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Zesty Black Bean Burgers, Purple Potato Salad & Blueberry Crumble

Sunday May 24, 2020

$35

Join us LIVE ONLINE for a vegan food lesson with a delightful twist! Sheila Wrede will show you how to prepare Zesty Black Bean Burgers that are high in protein, fiber and antioxidants. Pair the burgers with Purple Potato Salad with Cashew Mayo, followed by a Blueberry Quinoa Crumble. Get the heart health benefits of anthocyanins!

Cooking with Sheila from your home kitchen, you will have a meal for a family of four! The owner of Wellness Becomes You, Sheila recently attended a plant-based Culinary Institute Boot Camp in Napa, CA, and she loves sharing what she learned with you! 

Kitchen Equipment You Will Need

  • Pot for cooking the potatoes that you will again use for cooking the Quinoa.
  • Frying pan or electric skillet for the burgers
  • Blender or food processor to make the cashew mayo (or you can use any mayonnaise of your choice)
  • Small casserole dish for the crumble
  • Oven or toaster oven to bake the crumble in.
  • Measuring spoons, measuring cups, and a knife for chopping

 

Ingredients You Will Need

  • 15 oz can black beans,
  • Whole wheat buns or favorite rolls for burgers 
  • Cilantro
  • 2 medium purple sweet potatoes
  • Carrots
  • Celery
  • Red onion
  • Cashews – or regular mayo
  • Miso  – or regular mayo
  • Olive oil  – or regular mayo
  • Dijon mustard  – or regular mayo
  • Almond milk
  • Honey
  • Quinoa
  • Coconut, shredded
  • Coconut oil
  • Vanilla
  • 3 cups fresh or frozen blueberries, 
  • 1 cup favorite unsalted nuts and seeds (combined)

 

Dr. Dean Ornish demonstrated in 1990 that eating a whole food, largely plant-based diet could reverse heart disease, as well as provide other health benefits, including weight loss. It’s no surprise that this diet works when combined with moderate aerobic exercise, group support and stress management training.

Let’s have fun and learn to cook through the magic of Zoom!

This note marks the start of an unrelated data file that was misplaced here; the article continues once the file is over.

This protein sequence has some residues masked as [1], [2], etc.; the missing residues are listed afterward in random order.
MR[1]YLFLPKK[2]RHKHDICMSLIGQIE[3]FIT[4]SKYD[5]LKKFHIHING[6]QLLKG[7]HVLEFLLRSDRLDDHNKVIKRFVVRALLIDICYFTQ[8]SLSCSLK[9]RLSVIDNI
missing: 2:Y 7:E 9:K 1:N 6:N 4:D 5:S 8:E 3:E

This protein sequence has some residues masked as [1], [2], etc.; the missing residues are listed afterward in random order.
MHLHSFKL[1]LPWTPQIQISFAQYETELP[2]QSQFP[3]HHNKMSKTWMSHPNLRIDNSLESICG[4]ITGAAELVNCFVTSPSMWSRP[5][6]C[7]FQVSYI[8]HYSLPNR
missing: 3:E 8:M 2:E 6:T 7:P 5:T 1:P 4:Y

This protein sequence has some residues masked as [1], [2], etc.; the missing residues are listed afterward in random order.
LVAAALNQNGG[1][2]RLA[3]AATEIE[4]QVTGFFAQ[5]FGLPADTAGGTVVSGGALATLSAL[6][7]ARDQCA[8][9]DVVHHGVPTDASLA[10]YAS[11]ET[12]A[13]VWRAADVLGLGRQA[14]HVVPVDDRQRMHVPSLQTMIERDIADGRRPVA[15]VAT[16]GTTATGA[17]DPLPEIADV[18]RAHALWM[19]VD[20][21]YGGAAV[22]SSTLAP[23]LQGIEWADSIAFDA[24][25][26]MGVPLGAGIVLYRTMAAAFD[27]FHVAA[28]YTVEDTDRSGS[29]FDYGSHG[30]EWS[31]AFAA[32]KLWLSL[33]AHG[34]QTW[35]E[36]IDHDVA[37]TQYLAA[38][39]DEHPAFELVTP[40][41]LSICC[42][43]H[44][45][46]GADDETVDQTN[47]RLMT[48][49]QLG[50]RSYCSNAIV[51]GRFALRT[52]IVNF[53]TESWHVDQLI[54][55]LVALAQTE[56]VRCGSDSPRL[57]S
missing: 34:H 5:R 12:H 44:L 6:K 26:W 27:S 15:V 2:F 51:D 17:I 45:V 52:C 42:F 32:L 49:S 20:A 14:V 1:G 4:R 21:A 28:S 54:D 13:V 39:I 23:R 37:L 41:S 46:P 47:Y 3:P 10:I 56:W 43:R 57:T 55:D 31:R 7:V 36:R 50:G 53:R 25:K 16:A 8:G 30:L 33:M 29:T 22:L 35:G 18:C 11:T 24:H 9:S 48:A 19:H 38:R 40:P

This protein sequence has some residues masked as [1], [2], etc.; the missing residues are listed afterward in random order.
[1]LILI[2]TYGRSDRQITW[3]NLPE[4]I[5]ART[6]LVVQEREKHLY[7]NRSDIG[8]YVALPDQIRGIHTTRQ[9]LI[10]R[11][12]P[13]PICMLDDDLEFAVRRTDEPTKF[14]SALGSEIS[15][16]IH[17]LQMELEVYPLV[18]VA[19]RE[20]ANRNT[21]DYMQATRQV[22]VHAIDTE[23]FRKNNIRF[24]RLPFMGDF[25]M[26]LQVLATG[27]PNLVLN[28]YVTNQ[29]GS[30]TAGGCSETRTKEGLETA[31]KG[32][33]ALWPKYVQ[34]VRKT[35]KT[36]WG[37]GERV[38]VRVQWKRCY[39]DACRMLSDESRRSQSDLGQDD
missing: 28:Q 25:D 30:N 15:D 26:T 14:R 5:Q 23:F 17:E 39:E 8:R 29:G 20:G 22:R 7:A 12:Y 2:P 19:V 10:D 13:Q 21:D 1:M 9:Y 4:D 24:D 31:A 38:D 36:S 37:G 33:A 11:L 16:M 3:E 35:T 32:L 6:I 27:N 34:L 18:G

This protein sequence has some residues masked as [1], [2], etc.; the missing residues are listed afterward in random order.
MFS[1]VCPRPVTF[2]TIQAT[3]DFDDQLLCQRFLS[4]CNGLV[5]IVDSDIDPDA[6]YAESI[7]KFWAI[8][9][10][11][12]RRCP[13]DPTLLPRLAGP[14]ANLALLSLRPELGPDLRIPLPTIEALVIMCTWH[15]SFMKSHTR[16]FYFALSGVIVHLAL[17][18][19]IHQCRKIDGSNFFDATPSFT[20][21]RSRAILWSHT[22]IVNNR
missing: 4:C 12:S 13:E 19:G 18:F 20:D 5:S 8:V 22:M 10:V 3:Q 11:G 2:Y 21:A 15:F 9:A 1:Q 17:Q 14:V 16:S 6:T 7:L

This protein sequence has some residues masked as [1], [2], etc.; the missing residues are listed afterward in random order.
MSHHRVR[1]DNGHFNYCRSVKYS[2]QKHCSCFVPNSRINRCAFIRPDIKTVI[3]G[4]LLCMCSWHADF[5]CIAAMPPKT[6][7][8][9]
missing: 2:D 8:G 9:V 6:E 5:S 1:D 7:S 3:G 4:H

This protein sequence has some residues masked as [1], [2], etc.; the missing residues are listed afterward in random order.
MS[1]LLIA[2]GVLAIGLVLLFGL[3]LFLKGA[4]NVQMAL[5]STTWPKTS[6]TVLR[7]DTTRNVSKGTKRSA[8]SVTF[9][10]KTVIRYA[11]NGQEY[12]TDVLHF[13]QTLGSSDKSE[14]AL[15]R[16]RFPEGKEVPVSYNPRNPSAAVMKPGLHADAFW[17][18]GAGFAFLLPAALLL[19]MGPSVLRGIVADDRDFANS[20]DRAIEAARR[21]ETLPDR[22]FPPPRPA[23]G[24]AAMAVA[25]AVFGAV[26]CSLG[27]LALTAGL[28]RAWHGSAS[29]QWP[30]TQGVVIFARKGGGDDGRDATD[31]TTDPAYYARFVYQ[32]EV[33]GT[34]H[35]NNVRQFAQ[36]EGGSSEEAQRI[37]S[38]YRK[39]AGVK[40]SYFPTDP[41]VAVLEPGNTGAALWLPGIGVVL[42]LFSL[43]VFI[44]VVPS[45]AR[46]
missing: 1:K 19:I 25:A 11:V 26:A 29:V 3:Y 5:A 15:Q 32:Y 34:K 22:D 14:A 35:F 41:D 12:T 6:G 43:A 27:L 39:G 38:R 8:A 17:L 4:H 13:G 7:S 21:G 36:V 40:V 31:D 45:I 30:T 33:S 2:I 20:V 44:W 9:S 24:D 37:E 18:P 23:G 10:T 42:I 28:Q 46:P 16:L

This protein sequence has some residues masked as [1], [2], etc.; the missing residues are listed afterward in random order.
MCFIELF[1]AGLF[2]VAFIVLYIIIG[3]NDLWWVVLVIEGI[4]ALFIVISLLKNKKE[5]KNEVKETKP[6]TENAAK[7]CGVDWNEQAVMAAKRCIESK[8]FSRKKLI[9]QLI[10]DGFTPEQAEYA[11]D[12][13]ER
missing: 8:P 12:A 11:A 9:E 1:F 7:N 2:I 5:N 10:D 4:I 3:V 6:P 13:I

Sheila Wrede

Holistic Health Coach, Educator

Sheila will encourage YOU to make self-care a priority. She believes that food CAN HEAL the body and will work along with you to improve your eating habits. Her students learn to feel confident in choosing and preparing delicious healthy foods for themselves and their loved ones. 

Sheila empowers motivated students to reverse and prevent disease and aging through the healing power of whole plant-based organic foods. She provides educational talks, healthy food demos, live cooking classes, and nutritional consultation.

A Holistic Health Coach and Wellness advocate with formal training from the Institute for Integrative Nutrition in New York, Sheila founded her business “Wellness Becomes You” to pursue her passion to teach others about the power of holistic nutrition. 

A Holistic Health Coach and Wellness advocate with formal training from the Institute for Integrative Nutrition in New York, Sheila founded her business “Wellness Becomes You” to pursue her passion to teach others about the power of holistic nutrition. 

With Sheila Wrede

Apr 26, 2020

1:30-3:30 pm

$30

Sign up now!

Join us online on April 26, 2020 from 1:30 to 3:30 pm for a vegan food lesson with a delightful twist!  Let’s have fun and learn to cook through the magic of Zoom. We would love for you to join Sheila Wrede from your home kitchen for this cooking class, and when you finish the class, you will have a meal for a family of four!  Recipes will be provided when you register. 

Sheila is the owner of Wellness Becomes You. She will show you how to prepare tasty jackfruit tacos that are high in fiber and low in calories, with gluten-free taco shells. Pair the tacos with Chickpea Coconut Turmeric Stew for a high protein content.  You will love all the health benefits, too! Sheila learned these recipes at the Culinary Institute Boot Camp she attended in Napa, CA. 

You will need a large pot for the stew and a frying pan or electric skillet for the tacos.  The stew will simmer as the Jackfruit Tacos are prepared, so you will need two burners, as well as measuring spoons, a one-cup measurer, and a knife for chopping.